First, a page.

A young woman sits at a table and threads beads on a string as she begins a beading project.

Sophia Grigsby, undergraduate student majoring in history and Spanish, citizen of the Meskwaki Nation and member of Wunk Sheek, uses a needle and thread to start a circular beading pattern during the Indigenous Alumni Social. During the event, Grigsby noted, “the theme means that our community is still here and that we’re resilient, but also that we’re healing and we’ve built a community for ourselves, amongst each other that is positive.” Photo by: Althea Dotzour

Three people sit on a stage laughing while taking questions from an audience.

The final event of Native November featured writer, actor, film producer and comedian Dallas Goldtooth. On Nov. 30 he spoke with Michael Williams (left), citizen of the Oneida Nation, UW law student and member of the Indigenous Student Coalition; and Serena Cisneros, Anishinaabe from the Lac Courte Oreilles Reservation and UHS mental health provider, about topics from decolonization to radical imagination. Goldtooth wove comedy into his storytelling throughout his 60-minute speech and spent time answering questions submitted by attendees. Photo by Robert San Juan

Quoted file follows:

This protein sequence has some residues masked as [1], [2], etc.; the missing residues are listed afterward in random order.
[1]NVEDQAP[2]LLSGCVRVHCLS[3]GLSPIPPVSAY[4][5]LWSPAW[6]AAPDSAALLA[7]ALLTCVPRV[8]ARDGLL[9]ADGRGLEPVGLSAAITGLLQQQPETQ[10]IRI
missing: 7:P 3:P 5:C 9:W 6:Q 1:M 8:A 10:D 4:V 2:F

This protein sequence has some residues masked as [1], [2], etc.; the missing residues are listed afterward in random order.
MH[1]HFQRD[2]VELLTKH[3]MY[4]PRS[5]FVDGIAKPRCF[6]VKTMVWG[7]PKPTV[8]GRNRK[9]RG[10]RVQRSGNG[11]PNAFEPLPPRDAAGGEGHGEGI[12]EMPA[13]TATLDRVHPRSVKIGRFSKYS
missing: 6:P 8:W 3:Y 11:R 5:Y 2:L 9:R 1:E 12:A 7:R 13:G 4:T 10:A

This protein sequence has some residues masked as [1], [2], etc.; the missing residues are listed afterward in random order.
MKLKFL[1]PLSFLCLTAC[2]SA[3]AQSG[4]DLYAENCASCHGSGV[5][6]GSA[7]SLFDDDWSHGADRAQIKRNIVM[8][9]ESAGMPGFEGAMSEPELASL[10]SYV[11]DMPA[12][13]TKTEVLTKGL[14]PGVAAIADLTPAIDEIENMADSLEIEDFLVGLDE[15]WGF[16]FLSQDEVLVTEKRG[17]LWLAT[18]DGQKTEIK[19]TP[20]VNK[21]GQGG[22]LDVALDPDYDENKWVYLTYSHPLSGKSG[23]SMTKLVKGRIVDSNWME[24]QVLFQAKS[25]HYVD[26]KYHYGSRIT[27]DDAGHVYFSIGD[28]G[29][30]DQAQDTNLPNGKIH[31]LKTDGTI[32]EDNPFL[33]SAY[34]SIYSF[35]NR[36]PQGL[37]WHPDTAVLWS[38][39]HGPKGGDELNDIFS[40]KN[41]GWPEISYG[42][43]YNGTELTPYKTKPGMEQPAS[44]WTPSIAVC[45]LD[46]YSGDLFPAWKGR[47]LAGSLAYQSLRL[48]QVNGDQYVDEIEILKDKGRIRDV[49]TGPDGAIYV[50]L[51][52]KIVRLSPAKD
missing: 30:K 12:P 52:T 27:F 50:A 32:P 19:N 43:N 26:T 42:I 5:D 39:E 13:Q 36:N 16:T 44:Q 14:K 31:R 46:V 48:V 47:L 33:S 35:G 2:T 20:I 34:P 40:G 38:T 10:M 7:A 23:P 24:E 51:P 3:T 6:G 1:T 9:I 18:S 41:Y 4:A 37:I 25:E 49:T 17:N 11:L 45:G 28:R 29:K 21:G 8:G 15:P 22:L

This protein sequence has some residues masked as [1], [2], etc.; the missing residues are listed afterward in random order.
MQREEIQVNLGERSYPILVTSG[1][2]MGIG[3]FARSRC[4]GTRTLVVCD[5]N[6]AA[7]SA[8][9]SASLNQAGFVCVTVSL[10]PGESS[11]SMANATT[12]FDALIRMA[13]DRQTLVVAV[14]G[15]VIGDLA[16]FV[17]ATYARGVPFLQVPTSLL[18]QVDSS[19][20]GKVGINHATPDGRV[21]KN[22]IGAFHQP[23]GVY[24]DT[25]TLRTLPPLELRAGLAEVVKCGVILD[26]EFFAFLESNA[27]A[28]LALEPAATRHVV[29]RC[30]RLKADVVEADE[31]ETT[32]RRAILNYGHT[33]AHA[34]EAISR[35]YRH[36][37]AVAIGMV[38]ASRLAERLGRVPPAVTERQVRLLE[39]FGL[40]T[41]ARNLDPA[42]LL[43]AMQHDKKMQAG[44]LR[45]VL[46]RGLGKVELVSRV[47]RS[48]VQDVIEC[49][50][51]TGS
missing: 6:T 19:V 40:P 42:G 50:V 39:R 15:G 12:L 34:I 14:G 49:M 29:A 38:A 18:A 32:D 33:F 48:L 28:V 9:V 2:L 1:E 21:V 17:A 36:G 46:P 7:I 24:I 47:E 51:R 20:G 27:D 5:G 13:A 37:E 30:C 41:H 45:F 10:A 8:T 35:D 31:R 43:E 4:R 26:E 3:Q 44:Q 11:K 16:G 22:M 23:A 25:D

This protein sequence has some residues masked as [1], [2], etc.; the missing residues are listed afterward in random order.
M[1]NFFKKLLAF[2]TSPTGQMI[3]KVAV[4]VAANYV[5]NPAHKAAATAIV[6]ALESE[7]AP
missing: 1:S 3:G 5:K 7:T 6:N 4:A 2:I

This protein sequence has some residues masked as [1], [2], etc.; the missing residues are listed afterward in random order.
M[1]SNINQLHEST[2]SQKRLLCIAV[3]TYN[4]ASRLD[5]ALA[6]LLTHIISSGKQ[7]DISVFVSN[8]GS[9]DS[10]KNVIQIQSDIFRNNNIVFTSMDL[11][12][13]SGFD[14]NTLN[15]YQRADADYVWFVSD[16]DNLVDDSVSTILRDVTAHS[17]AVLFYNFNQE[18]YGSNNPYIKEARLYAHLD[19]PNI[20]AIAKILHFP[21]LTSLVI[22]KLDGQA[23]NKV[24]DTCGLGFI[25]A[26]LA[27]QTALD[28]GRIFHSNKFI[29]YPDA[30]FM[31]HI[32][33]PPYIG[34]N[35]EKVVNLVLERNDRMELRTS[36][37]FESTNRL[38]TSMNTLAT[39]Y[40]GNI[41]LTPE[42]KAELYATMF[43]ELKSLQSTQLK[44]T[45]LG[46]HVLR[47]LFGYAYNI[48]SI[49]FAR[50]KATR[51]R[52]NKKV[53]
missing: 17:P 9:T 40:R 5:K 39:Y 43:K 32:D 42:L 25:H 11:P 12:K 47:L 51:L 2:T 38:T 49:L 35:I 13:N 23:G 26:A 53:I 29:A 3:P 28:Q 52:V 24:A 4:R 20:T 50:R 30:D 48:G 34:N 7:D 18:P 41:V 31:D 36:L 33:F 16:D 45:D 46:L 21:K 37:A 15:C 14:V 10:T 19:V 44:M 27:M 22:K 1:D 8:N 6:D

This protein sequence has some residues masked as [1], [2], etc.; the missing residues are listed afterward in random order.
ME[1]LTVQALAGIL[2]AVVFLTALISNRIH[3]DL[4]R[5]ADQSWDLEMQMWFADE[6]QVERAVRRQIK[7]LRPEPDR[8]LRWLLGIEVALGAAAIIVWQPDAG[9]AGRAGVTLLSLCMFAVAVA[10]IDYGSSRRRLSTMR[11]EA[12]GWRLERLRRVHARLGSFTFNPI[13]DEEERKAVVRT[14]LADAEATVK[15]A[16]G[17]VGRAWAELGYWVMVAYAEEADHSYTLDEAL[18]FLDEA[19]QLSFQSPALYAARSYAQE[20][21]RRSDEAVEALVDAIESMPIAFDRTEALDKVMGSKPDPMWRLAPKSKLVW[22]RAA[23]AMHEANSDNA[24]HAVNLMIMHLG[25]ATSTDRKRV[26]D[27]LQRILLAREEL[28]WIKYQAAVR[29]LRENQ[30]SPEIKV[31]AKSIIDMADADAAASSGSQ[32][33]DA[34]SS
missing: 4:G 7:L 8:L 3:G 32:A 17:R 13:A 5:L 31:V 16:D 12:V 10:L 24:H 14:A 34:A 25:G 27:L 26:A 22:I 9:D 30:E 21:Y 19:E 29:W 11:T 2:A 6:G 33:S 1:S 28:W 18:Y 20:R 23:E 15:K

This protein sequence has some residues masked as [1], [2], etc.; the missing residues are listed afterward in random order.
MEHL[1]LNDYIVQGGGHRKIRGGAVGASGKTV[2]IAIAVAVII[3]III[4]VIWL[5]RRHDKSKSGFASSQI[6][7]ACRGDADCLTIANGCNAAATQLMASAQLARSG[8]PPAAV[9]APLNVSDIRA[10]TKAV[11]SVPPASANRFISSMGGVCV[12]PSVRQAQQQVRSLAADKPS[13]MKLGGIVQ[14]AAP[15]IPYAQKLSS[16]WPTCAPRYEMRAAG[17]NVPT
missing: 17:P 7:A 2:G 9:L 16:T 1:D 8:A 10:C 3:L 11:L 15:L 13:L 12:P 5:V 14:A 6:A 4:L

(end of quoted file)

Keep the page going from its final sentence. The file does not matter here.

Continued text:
A young woman laughs at a joke from the man standing next to her.

Before the keynote address, Goldtooth met with members of the Indigenous Student Center and UW–Madison staff. Here, he joins Lauren Cornelius, Native American Center for Health Professions academic program specialist, for a laugh. Photo by Robert San Juan

A small group poses together.

During his visit, Goldtooth joined members of the Indigenous Student Center Coalition for a special lunch. He took a moment to capture a photo with the students after the meal. Photo by Bobbi Skenandore

Five people pose for a photo behind a large Tribal drum.

Goldtooth poses with members of Twin Tails during a tour of the Indigenous Student Center on the UW–Madison campus. Photo by Bobbi Skenandore

See more photo stories